Virginia Capitol Connections Summer 2022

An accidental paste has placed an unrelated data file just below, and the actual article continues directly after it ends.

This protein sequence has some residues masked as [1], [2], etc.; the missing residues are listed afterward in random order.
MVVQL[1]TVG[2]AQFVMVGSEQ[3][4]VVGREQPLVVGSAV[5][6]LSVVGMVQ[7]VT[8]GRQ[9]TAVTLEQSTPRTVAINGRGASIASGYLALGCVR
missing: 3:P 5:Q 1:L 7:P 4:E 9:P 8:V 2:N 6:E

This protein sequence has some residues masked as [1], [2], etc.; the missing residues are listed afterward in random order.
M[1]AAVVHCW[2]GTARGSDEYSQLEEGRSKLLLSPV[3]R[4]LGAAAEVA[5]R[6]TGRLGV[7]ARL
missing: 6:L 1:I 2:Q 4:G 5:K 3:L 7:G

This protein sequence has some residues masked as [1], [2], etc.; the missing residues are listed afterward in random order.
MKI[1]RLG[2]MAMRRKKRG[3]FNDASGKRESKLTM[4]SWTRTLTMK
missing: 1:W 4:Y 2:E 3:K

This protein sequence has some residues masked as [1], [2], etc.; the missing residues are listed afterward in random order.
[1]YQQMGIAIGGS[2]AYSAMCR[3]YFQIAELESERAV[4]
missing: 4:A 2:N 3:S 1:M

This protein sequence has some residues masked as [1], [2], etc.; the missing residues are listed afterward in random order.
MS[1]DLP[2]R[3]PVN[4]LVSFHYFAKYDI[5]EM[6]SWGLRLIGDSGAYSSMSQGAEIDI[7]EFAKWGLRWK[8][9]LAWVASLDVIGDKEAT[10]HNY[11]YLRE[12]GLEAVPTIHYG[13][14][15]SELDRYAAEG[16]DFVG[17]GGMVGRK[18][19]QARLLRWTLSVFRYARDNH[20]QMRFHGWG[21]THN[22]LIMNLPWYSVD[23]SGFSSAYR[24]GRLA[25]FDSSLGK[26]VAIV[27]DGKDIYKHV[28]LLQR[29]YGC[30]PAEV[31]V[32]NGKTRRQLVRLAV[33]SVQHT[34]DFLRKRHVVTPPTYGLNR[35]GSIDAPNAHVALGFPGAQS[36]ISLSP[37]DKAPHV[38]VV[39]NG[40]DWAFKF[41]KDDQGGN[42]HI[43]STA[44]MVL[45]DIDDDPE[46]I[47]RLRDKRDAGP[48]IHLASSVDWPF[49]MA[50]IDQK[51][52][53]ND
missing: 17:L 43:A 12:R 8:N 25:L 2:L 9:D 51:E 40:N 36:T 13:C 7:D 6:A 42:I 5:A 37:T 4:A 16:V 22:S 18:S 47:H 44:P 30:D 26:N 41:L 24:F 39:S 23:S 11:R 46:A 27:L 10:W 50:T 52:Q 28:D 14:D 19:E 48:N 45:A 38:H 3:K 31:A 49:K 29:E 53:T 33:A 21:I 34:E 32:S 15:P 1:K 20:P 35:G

Virginia Capitol Connections, Summer 2022 13 There’s nothing quite like doom-scrolling on Twitter to make you lose all hope for mankind. Or watching cable television news, for that matter. I’ve followed politics for a long time—long enough that I remember when Walter Cronkite told people every night what the news was and let them make up their own minds about what they’d just heard. Now we have entertainers—I won’t dignify them with the title of “journalist”—shouting back and forth every night. The more outrageous they can be, the better the ratings. It’s often enough to make me wonder how long our republic can last. How can we hope to govern a country that is not only divided, it’s so divided that it can’t even agree on the basic facts, much less what to do with them? I’m not the only one: Former Labor Secretary Robert Reich writes this week in The Guardian: “The second American CivilWar is already happening.” Perhaps his answer to the question the The New York Times posed earlier this year: “Are We Really Facing a Second CivilWar?”Along those same lines, Business Insider this spring identified “3 StatesWhere A Second American Civil War Could Start.” Discount the news media chattering if you want, but last year the august Brookings Institution raised the same question: “Is The US Headed for Another CivilWar?” Sometimes the conditions do seem a little too ripe. Just as in 1860, our divisions are increasingly geographical. And neither side seems inclined to compromise on whatever the issue of the day might be, perhaps the result of that geographical polarization that creates too many districts that are really one-party districts where it’s easier for more extremist candidates to win. The events of Jan. 6, 2021, should serve as a warning. And that doesn’t seem like some isolated event, either. Sometimes, to judge by what I see on social media or certain news channels, it seems that the other side—however you define the other side—is a dangerous, potentially treasonous horde that’s out to The side of politics more people should see. Plus, Gov. Glenn Youngkin calls for “grace in the public discourse.” By DWAYNE YANCY undermine the very foundations of the nation and impose its malicious will on anyone who dares disagree. All those one-party districts only exacerbate that because those candidates never have to compromise on anything. On the contrary, compromise is something that will get you primaried—and replaced by someone further left or further right. But then, whenever I hang around some politicians, my faith in the country is usually restored. Yes, you read that right. There are certainly politicians we’d be better off without. By and large, though, I am generally impressed that the politicians—at least the ones I know best in the General Assembly—are far more civil with one another than many of the constituents they represent are with each other. I wish more people could see that side of politics. Maybe Washington is different, I don’t know. Thankfully, I’m not there. I sure see a lot of clowns dominating the news, some of them scary clowns. But whenever I see our state legislators up close I am reminded by what decent people we have (for the most part) in Richmond. That’s not to say I agree with everything they do (I don’t), but I have generally found them to be good-hearted people who have the ability to disagree without being disagreeable. A fewmonths ago, I wrote about the odd-couple friendship between Del. Sam Rasoul, D-Roanoke, and Del. Joe McNamara, R-Roanoke County—Rasoul had directed honor roll students from his district to McNamara’s ice cream shop. Theymight not agree onmuch policywise, but that did not stop them from working together in other ways. See The side of politics more people should see, continued on page 14 Sen. Scott Surovell, D-Fairfax County (left) and Sen. David Suetterlein, R-Roanoke County (right) take a walk at the Booker T. Washington National Monument in Franklin County. Photo by Dwayne Yancey.